Grade separated roundabout – the safest solution for a junction

In my ongoing series about safer junctions I have covered Dutch junction design and how it differs from that of other countries. I then showed you that the Dutch have now discovered that urban roundabouts are safer than cross roads junctions when they are built to a specific design and give cyclists priority.

As stated in that story the first modern roundabout with priority for cyclists was in Enschede and as it turns out Fietsberaad has a file with a lot of background information about this good practice example.

So could it be any safer? Yes, multi level solutions (grade separated) are even better.

Multi-level roundabout in the former-ring road, now inner connector road of Houten

This roundabout in Houten has two levels of completely separate roundabouts. One for motorised traffic and one for cyclists. As you can see in the video there is no conflict at all anymore between these different modes. If you want a junction to be safe this is really state of the art design.

It is not a spectacular video, but you loose the “excitement” on the streets when you eliminate all conflict. It does show how junctions can be made safe to use for all.

This multi-level roundabout was part of the tour of the Australians when we showed them Houten last Saturday. It can be found in the former South part of the ring road of the first new Houten. When new Houten was expanded from the 1990s this road became the only shortcut for cars in the city.

Original Houten in red. The first new Houten (1) and the second new Houten (2). The former South part of the first city ring road is now a short cut between part 1 and 2. The arrow points to the multi-level roundabout.

So is this a rare example? No it isn’t. Multi-level solutions exist all over the Netherlands and they have been around for at least 70 years. The multi-level roundabout in Utrecht in the video below is showing that very clearly. (The roundabout for cyclists was in this case turned into a T-junction some years ago but the zero-conflict situation with the roundabout for motorised traffic remained.)

Of course,  not all junctions can or should be changed into a (multi-level) roundabout. But for some key junctions it can make the essential difference between a pleasant ride and a barrier that cannot be taken.

This post, written by me, was first published on a different platform.

The original comments:

examinedspoke said… This kind of infrastructure is beautiful, but almost unintelligible to me. I simply don’t see how one goes from what we have now in Los Angeles to that. The changes required are breathtaking: political will, rewritten standards, funding, etc. Making such changes would really require “loosing excitement” onto the streets, and in ways that I can’t quite imagine now. But, as always, fingers crossed… 26 May 2011 07:21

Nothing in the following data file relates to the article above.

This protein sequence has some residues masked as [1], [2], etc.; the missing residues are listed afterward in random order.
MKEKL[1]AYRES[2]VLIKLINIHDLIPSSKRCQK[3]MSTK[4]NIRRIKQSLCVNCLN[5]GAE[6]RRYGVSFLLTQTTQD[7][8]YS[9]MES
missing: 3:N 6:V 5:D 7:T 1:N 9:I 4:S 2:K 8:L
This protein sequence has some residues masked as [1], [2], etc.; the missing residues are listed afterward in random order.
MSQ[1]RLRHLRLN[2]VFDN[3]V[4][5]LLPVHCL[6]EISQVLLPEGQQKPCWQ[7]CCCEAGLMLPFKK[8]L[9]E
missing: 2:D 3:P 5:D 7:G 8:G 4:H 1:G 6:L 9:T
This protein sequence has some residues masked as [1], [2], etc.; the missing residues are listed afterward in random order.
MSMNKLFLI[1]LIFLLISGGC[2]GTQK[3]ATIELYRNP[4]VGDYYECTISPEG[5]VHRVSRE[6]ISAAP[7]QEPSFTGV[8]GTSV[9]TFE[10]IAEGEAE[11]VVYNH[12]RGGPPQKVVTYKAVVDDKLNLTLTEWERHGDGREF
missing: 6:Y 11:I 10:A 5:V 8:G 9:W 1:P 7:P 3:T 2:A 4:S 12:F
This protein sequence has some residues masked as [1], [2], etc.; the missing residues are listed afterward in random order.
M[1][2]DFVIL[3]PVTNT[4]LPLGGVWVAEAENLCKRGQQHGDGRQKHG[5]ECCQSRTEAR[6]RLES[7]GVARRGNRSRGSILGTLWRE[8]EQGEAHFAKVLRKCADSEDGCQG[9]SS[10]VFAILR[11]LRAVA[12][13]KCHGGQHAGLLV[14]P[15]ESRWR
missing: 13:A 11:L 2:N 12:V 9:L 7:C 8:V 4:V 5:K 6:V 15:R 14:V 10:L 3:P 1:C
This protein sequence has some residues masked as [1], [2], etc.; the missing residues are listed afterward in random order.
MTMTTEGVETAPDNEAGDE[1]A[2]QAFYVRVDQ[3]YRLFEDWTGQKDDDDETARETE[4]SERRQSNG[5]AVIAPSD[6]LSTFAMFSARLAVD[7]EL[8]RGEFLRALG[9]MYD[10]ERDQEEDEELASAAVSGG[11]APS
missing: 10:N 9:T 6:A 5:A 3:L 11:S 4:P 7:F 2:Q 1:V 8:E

Tejvan Pettinger said… Very interesting. We have a multi level roundabout near where I live, except it is prohibited to cycle under the roundabout. you are supposed to get off and walk. (It is also prohibited to cycle on the roundabout) 26 May 2011 09:06

lee said… There are some junctions like that in England. I believe there is one in rotherham, when I last used it the underpasses were sprawled with graffiti and covered in broken glass which seems to be common with underpasses in Britain meaning they are rarely built nowadays. A cycle underpass in my home town was filled in and replaced with a signalised crossing due to ‘social’ problems with it. 26 May 2011 09:51

Anonymous said… There are a lot of these in Milton Keynes, often with a displaced arm design, the cycle and walk way being turned 45 degrees from the roads resulting in an inner cross roads for bikes. It is a good system although in the past it has been difficult to navigate these routes. Signage has been improved but it remains a very different view of the city. Mark Garrett, Bristol UK 26 May 2011 15:36

christhebull said… And not only are multi level solutions safer, they reduce delays for all road users, which is why interchanges are the preferred option on major dual carriageways and motorways. However, one should be mindful of the motivation behind both cycle and pedestrian underpasses – are they simply a way to get non motorised traffic out of the way, or do they form part of a genuinely useful network of cycle routes? In the UK, the former is the case, especially in situations where the road is over-engineered in terms of speed for its location. Guildford has a gyratory system, which as well as incorporating a pre existing street that forms a major pedestrian route and is also home to several bars and clubs, has another section with no at grade pedestrian access. Of course, pedestrians are not forbidden from this road. They are, however, corrrelled into underpasses and walkways; and therefore it should be noted that whilst multi level solutions may be good at major junctions, those “major junctions” shouldn’t dominate town centres in the first place, and the multi level solution is probably better further out where traffic is faster and the safety benefits greater. 26 May 2011 19:45